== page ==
There are a few things you can do in OF to make you laptop harder for to-be Mac robbers. There are plenty of tutorials available on the net, but the most popular are:

The Banner - you can put in a hidden, personal message when OF is switched on. Handy if the police need to prove the ID even after the HDD has been formatted

High security level - requires you type in your OF password to boot the computer. I personally don&#39;t recommend this one because out of memory, you still have to type in mac-boot after you type in your password.

brentd
26th September 2006, 09:06 AM
<div class='quotetop'>QUOTE(cgollner &#064; Sep 26 2006, 08&#58;17 AM) 218157</div>

How do you set your Mac to require password when coming out of sleep???
[/b]

Its system prefs:
http://www.gallaher.com.au/website/lock.jpg

... also forgot to add
National Security Agency (http://www.nsa.gov/snac/downloads_macX.cfm) guide on locking down 10.3.

I know its a bit old but from memory I think it covers Stefanlod&#39;s suggestions and would be easy enough to translate to 10.4.

Kirium
26th September 2006, 10:56 AM
Speaking of stolen machines, does anyone here use Undercover (http://orbicule.com/undercover/)??

I can&#39;t tell if it&#39;s a gimmic or not..

Coogan
26th September 2006, 12:05 PM
Some useful info on Undercover, it asks and answers most questions:

http://blogs.ittoolbox.com/security/invest...-return-me-7337 (http://blogs.ittoolbox.com/security/investigator/archives/im-a-stolen-laptop-return-me-7337)

AnthoMac
26th September 2006, 12:15 PM
Undercover looks promising&#33; What if the theif does not go online however...

marc
26th September 2006, 12:23 PM
<div class='quotetop'>QUOTE(tintinaujapon &#064; Feb 11 2006, 12&#58;41 PM) 140738</div>

Looking at security from a slightly different angle, there&#39;s that software advertised in each month&#39;s Australian MacWorld which will &#39;dial home&#39; the second a stolen laptop is connected to the Net.

Not much good if the drive has been formatted I guess and personally, I&#39;d rather get a new laptop out of insurance if this one were stolen than get back a machine that&#39;s been subject to who knows what abuse etc. while being stolen.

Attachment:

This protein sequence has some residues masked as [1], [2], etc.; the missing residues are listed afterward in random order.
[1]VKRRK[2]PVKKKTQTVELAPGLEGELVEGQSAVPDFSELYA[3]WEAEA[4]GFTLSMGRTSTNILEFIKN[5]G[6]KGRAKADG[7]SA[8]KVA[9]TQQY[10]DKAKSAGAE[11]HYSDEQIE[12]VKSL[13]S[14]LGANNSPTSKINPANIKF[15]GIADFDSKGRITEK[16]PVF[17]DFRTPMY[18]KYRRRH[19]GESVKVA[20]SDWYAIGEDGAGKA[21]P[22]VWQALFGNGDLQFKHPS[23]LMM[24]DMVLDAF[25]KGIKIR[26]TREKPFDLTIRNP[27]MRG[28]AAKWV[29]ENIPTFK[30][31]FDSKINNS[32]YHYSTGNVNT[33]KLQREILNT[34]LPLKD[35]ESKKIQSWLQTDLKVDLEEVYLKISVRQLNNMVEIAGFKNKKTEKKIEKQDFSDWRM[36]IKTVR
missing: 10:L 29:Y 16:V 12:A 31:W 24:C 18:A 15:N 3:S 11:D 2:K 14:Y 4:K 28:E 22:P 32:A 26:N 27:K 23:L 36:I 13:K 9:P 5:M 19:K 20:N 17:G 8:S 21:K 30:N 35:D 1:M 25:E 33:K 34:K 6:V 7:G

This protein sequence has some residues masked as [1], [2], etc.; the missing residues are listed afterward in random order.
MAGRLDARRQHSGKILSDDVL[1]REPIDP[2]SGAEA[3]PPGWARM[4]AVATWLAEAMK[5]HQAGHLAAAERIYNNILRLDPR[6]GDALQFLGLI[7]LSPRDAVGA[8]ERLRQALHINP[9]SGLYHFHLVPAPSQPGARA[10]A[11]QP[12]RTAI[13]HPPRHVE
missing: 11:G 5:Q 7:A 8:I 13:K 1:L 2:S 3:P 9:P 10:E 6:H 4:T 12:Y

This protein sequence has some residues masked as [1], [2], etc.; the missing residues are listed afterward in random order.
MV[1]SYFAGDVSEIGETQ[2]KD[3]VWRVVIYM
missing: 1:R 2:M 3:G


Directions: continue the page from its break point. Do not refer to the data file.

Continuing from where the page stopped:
[/b]
I&#39;m pretty sure Undercover (http://orbicule.com/undercover/) had a way to firmware lock drive formatting. Brilliant idea for an app, and it looks like it&#39;s been really well executed.

Theft Sensor (http://orbicule.com/theftsensor/) is kinda fun too.

brentd
26th September 2006, 12:56 PM
<div class='quotetop'>QUOTE(marc &#064; Sep 26 2006, 12&#58;23 PM) 218222</div>

Theft Sensor (http://orbicule.com/theftsensor/) is kinda fun too.
[/b]

:D
brilliant - they should of gone with the turning on car alarm &#39;blip, blip&#39;, when turning it on Theft Sensor.

Repulse
26th September 2006, 02:56 PM
<div class='quotetop'>QUOTE(brentd &#064; Sep 26 2006, 12&#58;26 PM) 218235</div>

:D
brilliant - they should of gone with the turning on car alarm &#39;blip, blip&#39;, when turning it on Theft Sensor.
[/b]

That&#39;s actually what they&#39;ve done with iAlertU. See here (http://www.youtube.com/watch?v=KkAtRfA1UXc). Pretty good aye? :)

pipsqeek
26th September 2006, 03:00 PM
All the security in the world aint going to help.

If someone wants something, they&#39;ll take it.

If they really want it that bad. They&#39;ll replace the HDD. :) And raid the original one via an external enclosure or some other means.. if that&#39;s their intent.

pipsqeek

roll_n_yaw
26th September 2006, 04:52 PM
Why not just remove all personal information to one of those encrypted jumpdrives and keep it in a safe place?

I have heard they utilise biometrics, 128 bit encryption cobined with a 50 attempt at the key limit, to stop brute force cracking, after which the drive is scrambled.

They also pop up with users details when inserted so someone who finds it can do the right thing and send it back to rightful owner.

Dont ask me who makes it, I only know it exists, maby sony make one.... I think.